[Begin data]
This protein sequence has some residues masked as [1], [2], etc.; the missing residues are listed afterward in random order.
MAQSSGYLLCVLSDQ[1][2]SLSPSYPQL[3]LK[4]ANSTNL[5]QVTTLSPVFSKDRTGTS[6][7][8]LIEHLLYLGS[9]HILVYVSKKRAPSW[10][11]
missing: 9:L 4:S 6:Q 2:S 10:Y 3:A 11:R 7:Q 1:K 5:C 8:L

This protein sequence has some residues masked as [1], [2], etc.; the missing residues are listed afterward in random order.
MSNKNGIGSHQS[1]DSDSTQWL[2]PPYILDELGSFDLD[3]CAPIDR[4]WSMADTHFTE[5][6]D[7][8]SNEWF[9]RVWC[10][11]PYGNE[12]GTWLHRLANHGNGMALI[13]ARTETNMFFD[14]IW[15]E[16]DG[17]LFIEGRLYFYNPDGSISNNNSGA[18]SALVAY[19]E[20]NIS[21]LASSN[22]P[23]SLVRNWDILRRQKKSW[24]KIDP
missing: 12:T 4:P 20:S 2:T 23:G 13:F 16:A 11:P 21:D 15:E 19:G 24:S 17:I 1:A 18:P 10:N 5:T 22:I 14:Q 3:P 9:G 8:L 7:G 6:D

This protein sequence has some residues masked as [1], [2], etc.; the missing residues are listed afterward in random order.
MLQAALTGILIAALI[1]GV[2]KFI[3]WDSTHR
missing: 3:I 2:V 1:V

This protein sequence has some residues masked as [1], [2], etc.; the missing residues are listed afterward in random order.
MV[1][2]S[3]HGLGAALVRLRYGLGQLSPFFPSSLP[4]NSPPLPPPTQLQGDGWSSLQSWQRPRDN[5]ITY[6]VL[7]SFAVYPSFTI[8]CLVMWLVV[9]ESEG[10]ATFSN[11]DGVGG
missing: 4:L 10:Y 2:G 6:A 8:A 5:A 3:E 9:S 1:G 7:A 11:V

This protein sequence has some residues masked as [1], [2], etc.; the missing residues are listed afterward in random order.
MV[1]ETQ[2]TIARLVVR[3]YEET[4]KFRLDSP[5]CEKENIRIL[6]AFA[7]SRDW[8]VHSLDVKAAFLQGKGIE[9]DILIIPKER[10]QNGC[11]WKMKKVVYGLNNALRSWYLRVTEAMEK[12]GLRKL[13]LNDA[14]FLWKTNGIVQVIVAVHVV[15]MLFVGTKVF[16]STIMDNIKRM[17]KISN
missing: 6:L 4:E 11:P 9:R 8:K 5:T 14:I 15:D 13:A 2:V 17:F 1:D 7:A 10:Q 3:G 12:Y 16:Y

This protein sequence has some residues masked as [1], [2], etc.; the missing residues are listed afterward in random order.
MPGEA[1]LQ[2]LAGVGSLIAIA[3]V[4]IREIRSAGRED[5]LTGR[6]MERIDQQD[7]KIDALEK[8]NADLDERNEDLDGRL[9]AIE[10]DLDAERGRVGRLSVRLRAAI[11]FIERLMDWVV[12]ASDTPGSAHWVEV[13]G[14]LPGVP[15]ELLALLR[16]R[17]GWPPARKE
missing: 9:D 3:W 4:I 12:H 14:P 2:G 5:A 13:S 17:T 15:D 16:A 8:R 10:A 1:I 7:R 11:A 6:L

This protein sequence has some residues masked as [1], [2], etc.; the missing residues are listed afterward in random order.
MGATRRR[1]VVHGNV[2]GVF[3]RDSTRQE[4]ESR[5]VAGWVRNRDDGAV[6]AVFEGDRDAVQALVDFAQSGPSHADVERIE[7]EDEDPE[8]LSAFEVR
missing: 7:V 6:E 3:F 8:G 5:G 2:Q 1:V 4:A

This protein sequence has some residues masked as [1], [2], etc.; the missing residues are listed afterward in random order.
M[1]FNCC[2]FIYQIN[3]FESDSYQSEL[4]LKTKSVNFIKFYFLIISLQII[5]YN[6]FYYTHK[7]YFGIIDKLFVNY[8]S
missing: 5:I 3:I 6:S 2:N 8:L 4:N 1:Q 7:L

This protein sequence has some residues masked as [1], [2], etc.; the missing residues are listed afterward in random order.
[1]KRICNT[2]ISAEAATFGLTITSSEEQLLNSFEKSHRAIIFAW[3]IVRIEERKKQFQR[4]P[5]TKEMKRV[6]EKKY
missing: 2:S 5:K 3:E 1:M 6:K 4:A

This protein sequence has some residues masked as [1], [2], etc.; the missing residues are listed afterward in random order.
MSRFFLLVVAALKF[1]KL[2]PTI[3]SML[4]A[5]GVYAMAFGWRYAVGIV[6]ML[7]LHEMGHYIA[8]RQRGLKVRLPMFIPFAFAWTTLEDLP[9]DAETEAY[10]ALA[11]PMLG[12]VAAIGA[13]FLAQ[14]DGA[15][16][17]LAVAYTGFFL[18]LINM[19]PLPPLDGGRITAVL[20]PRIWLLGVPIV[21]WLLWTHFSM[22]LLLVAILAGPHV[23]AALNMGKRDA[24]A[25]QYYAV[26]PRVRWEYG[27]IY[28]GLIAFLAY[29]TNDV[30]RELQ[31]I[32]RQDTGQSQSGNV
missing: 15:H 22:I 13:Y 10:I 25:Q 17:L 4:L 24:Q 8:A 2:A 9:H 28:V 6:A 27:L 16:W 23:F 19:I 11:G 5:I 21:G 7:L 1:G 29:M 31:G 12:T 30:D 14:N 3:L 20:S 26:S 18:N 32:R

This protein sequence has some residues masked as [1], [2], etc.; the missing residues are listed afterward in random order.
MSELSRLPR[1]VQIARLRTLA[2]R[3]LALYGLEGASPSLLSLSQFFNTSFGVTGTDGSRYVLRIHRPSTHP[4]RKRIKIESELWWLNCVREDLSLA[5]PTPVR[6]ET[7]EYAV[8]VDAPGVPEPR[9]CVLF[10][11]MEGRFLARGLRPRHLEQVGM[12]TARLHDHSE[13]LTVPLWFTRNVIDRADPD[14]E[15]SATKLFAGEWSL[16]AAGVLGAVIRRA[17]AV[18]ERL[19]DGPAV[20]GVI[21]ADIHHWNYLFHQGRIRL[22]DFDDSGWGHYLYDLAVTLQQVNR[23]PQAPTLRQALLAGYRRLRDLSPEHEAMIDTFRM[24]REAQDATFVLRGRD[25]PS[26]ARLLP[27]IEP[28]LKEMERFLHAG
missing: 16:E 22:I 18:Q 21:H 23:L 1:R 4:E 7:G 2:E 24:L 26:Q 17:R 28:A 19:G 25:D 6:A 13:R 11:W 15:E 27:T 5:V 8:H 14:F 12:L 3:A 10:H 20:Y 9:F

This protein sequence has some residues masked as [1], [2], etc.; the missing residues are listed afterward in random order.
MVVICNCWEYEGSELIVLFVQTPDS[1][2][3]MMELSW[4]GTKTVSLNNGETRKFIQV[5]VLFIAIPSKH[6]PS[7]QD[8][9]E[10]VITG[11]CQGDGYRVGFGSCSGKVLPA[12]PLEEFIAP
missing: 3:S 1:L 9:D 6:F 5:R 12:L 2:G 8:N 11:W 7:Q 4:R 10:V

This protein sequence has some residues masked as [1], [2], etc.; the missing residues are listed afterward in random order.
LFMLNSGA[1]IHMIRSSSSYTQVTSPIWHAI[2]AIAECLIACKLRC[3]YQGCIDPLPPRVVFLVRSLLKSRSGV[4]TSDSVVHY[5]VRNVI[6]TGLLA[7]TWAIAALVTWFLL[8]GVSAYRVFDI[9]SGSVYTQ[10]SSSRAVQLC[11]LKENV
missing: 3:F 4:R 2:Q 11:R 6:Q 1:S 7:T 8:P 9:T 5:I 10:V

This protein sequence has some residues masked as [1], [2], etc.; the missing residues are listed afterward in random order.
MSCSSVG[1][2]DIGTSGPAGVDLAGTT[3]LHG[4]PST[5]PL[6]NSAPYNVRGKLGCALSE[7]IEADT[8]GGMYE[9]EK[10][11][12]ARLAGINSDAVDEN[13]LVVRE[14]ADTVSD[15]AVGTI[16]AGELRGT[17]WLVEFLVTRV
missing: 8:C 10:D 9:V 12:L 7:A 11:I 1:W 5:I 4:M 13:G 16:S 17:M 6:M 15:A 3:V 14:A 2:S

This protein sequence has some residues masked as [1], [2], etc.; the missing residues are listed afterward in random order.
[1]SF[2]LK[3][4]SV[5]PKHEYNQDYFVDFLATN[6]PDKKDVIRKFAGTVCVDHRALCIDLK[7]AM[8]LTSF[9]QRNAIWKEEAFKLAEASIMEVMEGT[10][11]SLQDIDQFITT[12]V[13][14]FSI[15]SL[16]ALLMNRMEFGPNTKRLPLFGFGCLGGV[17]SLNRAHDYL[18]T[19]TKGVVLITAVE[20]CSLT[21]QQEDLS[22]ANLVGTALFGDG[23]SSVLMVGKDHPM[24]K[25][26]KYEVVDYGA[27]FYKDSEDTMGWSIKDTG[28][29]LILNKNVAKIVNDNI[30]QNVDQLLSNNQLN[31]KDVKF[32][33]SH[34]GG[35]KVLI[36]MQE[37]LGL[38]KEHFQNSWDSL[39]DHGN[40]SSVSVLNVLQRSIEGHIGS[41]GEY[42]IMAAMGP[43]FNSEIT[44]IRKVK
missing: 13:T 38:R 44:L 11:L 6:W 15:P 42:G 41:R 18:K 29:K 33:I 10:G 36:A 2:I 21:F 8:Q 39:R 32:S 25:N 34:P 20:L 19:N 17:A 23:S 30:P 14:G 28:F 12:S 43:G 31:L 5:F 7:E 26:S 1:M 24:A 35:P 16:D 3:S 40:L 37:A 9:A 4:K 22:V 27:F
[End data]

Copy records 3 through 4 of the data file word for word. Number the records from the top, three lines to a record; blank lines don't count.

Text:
This protein sequence has some residues masked as [1], [2], etc.; the missing residues are listed afterward in random order.
MLQAALTGILIAALI[1]GV[2]KFI[3]WDSTHR
missing: 3:I 2:V 1:V

This protein sequence has some residues masked as [1], [2], etc.; the missing residues are listed afterward in random order.
MV[1][2]S[3]HGLGAALVRLRYGLGQLSPFFPSSLP[4]NSPPLPPPTQLQGDGWSSLQSWQRPRDN[5]ITY[6]VL[7]SFAVYPSFTI[8]CLVMWLVV[9]ESEG[10]ATFSN[11]DGVGG
missing: 4:L 10:Y 2:G 6:A 8:A 5:A 3:E 9:S 1:G 7:A 11:V